The day after my birthday Alexa and I headed out to meet up with Thom and Anna and leave for our two week grace period in Thailand and Cambodia. What a crazy wonderful two weeks we had! Alexa and I knew that the trip was going to be amazing when we found peppermint mochas at the Starbucks in the Singapore airport. To me, peppermint mochas mean two things: hockey season and Christmas. Steve and I often got them before hockey games on the road (well, Steve got hot chocolate). They were exactly what we needed to remind us that it was actually the holiday season.
Our first stop was Bangkok. Bangkok was overwhelming and honestly not my favorite city in the world. I'm sure that there are lovely parts, but we didn't have the chance to go explore them. We hightailed it out of the city at the first opportunity. We did stick around long enough to discover that we hate "sex-pats" and to explore Wat Pho [above], which boasts a huge golden reclining Buddha. If you are ever kicking around Bangkok, go see this Buddha. He is incredibly impressive and awing.
Our next stop in Thailand was Koh Chang, an island off the Eastern coast of the country. The island is supposed to be slightly less touristy than the other beach island that Thailand has in ample supply. Well, after months in Indonesia, Koh Chang seemed pretty touristy to us; which is not to say that we didn't have a wonderful time. We relaxed on the beach, treated ourselves to Thai massages, and ate our way through as much Thai food as we could. The highlight of our time in Thailand, in my opinion, was an excellent private cooking class that we took one night. Two great Thai sisters taught us how to cook spring rolls, red curry, and pad thai. I must admit that I was impressed at how well our food turned out. If anyone wants some recipes, let me know!
After Thailand, we shipped off to Cambodia. I admit, Cambodia shocked and surprised me. It was a beautiful country full of interesting and thought-provoking sites and people. Our trip to Cambodia started at the consulate in Thailand where we got completely ripped off for our visas. In the end it didn't matter, but it did serve to remind us of the problems that Cambodia is still dealing with--namely corruption, poverty, and recovering from a genocide. We spent 3 days in Siem Reap taking in the views of Angkor Wat and the other temples in the Angkor complex. I am something of a temple-snob and I admit that the Angkor complex of temples is incredibly impressive. Some of my favorite temples were the the ones in Angkor Thom including the one pictured above which features huge heads of the ruler at the time that it was built.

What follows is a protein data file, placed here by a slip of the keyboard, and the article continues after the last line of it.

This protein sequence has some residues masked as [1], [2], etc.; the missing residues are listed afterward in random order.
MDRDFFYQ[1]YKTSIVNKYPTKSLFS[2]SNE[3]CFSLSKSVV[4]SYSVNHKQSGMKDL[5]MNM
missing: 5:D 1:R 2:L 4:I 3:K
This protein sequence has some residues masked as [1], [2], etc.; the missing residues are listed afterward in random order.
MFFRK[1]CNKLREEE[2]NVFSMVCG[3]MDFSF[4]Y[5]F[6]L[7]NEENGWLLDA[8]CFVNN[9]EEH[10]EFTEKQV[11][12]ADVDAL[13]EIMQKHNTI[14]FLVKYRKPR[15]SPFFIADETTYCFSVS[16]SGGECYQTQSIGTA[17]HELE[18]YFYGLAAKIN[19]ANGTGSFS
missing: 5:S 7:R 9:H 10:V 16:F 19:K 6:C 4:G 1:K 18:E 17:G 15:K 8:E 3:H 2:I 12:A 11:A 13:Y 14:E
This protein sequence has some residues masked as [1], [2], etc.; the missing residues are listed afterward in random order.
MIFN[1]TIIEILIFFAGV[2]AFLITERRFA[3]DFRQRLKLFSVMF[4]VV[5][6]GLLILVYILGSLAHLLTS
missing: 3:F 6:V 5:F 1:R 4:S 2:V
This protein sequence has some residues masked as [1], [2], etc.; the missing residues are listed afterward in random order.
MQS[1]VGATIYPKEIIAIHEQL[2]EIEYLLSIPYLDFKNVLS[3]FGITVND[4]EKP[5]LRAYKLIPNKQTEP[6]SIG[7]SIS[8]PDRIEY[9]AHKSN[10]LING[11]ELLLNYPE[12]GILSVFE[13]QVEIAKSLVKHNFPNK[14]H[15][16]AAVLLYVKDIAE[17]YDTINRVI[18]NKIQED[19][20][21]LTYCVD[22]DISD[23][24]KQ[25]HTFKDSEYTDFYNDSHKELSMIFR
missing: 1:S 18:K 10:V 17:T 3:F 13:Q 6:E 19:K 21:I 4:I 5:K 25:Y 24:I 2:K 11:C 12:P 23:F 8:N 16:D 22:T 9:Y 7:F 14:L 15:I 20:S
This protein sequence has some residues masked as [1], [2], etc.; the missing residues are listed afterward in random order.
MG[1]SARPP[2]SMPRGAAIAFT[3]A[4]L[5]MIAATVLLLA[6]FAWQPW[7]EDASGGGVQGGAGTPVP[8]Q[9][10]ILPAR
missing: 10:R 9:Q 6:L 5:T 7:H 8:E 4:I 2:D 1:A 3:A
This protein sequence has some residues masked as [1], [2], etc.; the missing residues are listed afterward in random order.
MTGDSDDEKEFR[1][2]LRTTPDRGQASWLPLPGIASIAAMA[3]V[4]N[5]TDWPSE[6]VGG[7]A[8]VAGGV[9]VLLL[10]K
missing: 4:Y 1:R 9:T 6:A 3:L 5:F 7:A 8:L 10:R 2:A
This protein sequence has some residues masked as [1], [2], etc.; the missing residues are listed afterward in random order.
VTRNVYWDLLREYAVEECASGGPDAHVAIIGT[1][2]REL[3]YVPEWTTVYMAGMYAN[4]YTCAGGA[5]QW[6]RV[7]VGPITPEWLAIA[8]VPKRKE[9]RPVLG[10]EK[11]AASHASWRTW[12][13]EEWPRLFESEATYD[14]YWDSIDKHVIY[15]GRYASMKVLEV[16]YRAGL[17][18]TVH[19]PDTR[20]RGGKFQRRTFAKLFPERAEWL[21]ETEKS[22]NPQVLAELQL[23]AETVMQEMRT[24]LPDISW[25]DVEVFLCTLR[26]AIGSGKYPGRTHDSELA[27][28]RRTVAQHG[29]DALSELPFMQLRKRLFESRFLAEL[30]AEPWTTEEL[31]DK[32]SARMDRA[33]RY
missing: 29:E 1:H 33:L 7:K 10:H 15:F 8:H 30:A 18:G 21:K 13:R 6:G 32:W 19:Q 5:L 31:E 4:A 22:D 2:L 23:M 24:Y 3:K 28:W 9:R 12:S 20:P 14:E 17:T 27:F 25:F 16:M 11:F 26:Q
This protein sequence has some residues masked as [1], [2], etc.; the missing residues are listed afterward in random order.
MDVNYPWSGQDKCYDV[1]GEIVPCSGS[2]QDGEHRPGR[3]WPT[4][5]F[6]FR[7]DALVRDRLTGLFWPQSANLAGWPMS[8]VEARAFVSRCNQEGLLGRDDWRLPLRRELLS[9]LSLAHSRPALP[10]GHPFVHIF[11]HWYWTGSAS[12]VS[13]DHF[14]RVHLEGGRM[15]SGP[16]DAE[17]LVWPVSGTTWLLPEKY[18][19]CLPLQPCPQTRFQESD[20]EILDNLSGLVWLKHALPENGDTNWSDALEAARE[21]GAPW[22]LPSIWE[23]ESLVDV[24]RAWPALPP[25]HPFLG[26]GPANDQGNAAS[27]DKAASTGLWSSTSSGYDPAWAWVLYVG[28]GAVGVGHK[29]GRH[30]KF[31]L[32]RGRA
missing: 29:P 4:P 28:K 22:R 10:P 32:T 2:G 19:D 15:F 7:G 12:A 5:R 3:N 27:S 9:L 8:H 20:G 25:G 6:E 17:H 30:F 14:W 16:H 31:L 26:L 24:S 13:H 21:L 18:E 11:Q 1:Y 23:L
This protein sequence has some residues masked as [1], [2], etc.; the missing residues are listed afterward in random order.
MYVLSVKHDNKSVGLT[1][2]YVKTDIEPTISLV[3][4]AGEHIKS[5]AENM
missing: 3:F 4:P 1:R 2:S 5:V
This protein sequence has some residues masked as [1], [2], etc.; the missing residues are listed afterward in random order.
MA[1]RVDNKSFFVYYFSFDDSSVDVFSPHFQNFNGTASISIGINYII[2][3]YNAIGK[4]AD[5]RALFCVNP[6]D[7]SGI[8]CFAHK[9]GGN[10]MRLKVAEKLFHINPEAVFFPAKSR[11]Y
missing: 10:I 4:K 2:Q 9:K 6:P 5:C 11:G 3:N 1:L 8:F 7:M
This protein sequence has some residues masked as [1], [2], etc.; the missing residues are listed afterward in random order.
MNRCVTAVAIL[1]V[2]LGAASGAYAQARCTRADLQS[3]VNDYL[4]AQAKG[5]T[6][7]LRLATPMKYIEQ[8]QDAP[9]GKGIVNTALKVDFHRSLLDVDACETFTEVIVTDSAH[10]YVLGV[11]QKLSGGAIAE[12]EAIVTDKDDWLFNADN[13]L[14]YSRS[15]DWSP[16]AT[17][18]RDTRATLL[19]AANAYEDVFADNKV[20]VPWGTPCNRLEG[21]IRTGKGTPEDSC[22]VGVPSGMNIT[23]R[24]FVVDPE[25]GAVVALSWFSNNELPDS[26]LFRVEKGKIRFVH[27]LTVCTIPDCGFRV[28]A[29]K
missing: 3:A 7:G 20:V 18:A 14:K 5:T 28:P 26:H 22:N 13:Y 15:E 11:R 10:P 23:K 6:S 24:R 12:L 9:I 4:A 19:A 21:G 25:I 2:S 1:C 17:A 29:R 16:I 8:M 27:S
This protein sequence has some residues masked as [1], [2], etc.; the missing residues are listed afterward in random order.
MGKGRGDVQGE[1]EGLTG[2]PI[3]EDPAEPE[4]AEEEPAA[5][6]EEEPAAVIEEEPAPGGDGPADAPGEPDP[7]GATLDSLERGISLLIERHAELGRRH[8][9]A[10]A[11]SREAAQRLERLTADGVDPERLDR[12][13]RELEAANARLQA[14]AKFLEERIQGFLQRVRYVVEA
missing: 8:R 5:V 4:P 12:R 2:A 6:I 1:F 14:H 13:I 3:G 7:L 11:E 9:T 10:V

We received blessings from this giant Buddha via some monks. They prayed over us and gave us red prayer bracelets. There are many, many temples around Siem Reap. Some of them are Buddhist and some are Hindu. Some of them even started out as Hindu and were later converted to Buddhist when different rulers came to power. It was interesting for me to see how the temple art was altered to become more Buddhist. I had a lot of fun guessing which temples were which religion and then checking my accuracy in Alexa's guidebook.
Cambodia was surprisingly beautiful and full of pretty scenes. I happily stumbled upon this man fishing.
We got up early on our second day in Siem Reap in order to see sunrise over Angkor Wat. Unfortunately, the sunrise really wasn't that impressive. But, it was still a special moment.Here are Alexa and I at the entrance to Angkor Wat. We look tired but happy; which is a theme I think you will find in almost all of the photos from this trip.
Angkor Thom is a fortified temple complex. At each of the four entrances there are huge sculptures of men fighting a giant snake. I loved those sculptures. On our last day, I had our rickshaw driver stop so that I could have my picture taken with them.
We all agreed that our favorite temples were the ones that were the least kept-up and touristy. There was something so romantic and profound about seeing nature reclaim the temples. It just seemed right. The way that the trees were emerging from and encompassing the stone reminded us of how powerful nature is.